Uber launched in Lagos less than two years ago, but executives say business in the Nigerian city is booming despite fuel shortages and an economic slump.
After only 16 months into their Lagos launch, the car-hailing app has provided 30% more rides than it did in London in its first 16 months, said Ebi Atawodi, general manager of Uber Nigeria.
She puts that success down to adapting the Uber model to suit the needs of Lagos residents.
“It is a global concept, but it has to be localized by a team that understands the fabric of the city.”
Uber in a fuel shortage
One of the biggest challenges Uber encountered in Nigeria’s most populous metropolis was the fuel shortage that has plagued Lagos in recent months. The company has tried to get around the problem by partnering with gas stations to enable some Uber drivers to skip the long queues.
Atawodi says the fuel crisis has, in some cases, encouraged Lagos residents to rely on Uber rather than trying to fill up their own cars.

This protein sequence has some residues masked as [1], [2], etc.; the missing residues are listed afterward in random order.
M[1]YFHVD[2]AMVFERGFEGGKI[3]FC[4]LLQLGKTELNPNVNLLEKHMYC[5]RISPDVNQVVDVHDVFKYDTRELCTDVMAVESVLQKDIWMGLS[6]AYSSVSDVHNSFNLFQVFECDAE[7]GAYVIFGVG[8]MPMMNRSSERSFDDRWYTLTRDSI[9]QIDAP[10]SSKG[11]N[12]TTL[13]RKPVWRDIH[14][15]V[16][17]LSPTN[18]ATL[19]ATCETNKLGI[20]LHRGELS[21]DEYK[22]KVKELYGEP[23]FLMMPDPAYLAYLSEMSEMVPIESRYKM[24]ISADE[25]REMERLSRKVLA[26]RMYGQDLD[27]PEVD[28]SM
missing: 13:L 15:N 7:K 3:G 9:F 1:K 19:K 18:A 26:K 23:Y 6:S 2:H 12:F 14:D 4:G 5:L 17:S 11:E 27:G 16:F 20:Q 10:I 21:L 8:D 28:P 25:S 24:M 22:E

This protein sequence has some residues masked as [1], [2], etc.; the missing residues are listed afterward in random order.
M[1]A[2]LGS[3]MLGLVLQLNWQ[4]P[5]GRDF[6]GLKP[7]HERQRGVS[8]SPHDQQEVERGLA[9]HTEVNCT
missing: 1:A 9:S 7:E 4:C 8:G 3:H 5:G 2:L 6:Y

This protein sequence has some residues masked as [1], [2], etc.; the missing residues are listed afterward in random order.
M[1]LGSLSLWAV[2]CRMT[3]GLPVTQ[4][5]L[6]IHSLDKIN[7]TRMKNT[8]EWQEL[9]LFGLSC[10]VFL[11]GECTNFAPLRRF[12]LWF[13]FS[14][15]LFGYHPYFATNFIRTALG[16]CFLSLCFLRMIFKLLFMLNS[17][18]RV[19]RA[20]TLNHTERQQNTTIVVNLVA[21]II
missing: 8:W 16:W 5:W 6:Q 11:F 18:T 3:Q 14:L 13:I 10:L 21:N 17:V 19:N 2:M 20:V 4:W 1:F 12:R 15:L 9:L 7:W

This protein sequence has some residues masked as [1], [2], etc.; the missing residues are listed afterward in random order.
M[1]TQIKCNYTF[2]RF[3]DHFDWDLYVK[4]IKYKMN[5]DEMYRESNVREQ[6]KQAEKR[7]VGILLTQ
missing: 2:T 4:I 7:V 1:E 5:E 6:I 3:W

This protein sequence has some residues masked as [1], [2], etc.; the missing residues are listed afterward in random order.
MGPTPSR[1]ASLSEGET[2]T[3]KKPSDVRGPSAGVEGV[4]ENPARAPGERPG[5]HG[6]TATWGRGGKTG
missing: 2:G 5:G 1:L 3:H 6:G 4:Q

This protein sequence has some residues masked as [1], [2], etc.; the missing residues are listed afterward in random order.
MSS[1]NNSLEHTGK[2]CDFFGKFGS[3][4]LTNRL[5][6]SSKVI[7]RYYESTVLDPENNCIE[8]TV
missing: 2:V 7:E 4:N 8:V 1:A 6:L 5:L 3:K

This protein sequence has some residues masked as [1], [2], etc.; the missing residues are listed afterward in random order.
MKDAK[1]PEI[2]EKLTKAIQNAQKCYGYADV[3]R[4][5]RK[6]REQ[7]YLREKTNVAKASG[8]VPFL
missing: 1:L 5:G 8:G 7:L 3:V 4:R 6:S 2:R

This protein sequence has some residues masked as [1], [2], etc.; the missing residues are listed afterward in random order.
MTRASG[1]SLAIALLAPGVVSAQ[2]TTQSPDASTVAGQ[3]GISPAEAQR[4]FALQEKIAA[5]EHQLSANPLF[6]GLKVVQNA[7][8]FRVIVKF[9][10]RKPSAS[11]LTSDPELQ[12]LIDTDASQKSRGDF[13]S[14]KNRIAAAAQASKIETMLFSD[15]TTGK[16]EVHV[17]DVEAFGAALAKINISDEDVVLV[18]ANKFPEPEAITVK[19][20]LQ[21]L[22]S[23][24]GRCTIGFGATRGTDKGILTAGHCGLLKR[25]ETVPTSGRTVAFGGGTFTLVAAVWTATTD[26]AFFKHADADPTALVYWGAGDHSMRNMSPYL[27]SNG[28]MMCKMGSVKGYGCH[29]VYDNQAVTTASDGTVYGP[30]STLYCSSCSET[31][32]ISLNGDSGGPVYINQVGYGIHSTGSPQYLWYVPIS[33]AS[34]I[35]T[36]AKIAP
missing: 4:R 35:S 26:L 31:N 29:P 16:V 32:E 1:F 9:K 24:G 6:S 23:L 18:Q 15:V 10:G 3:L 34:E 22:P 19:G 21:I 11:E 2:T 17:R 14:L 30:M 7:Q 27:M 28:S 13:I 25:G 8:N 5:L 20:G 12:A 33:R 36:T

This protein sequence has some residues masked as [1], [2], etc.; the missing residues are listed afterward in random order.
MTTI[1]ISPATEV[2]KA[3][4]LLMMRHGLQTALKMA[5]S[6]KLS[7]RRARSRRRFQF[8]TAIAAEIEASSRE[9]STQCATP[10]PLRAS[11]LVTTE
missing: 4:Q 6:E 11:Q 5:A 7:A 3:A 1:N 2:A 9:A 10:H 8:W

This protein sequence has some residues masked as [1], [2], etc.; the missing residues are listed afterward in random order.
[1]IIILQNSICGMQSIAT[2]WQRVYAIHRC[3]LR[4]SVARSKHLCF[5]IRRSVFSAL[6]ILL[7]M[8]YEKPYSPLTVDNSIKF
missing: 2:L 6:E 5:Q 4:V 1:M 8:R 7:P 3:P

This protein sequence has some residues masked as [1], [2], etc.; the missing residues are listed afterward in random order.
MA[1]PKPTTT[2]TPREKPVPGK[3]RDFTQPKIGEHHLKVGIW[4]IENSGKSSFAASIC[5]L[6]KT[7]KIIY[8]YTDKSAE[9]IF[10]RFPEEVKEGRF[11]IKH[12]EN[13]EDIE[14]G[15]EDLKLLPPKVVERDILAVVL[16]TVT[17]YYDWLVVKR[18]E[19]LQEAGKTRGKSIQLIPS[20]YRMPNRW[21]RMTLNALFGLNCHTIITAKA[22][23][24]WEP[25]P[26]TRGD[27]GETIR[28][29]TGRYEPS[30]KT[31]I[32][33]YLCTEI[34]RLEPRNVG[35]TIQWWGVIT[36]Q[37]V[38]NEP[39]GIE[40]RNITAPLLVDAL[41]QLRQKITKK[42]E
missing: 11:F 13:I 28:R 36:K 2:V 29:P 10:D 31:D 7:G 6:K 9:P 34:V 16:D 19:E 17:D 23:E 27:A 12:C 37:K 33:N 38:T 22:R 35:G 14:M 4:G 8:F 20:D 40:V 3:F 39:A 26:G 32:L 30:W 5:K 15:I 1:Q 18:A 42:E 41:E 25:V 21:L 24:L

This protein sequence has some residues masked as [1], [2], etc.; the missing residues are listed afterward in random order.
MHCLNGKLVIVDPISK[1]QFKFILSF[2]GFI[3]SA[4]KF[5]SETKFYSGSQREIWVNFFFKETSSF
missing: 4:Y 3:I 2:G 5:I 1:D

“We see that a lot of people who maybe were taking one or two trips a week are now taking way more. Why go through the hassle of finding petrol when you can take an Uber,” she says.
The shortages are related to Nigeria’s wider economic woes. Low oil prices have pushed growth to its lowest rate in 15 years, and led to a scarcity of the dollars importers need to bring gas into the country.
Another challenge Uber had to overcome was an initial reluctance among Nigerians to hand over their credit card details to an unfamiliar online platform. So Uber introduced a cash service.
“People were like ‘what is this Uber thing? And why should I put my card on?’ But I think over time, that sort of reticence or reluctance to putting card details on has completely gone away,” says Atawodi.
Uber in Lagos is growing in other ways, too. Atawodi says she’s looking to add on-demand services, such as food and gift delivery.
“You have to understand the market, you have to understand people’s needs, and everything you do has to be based on that premise,” she says.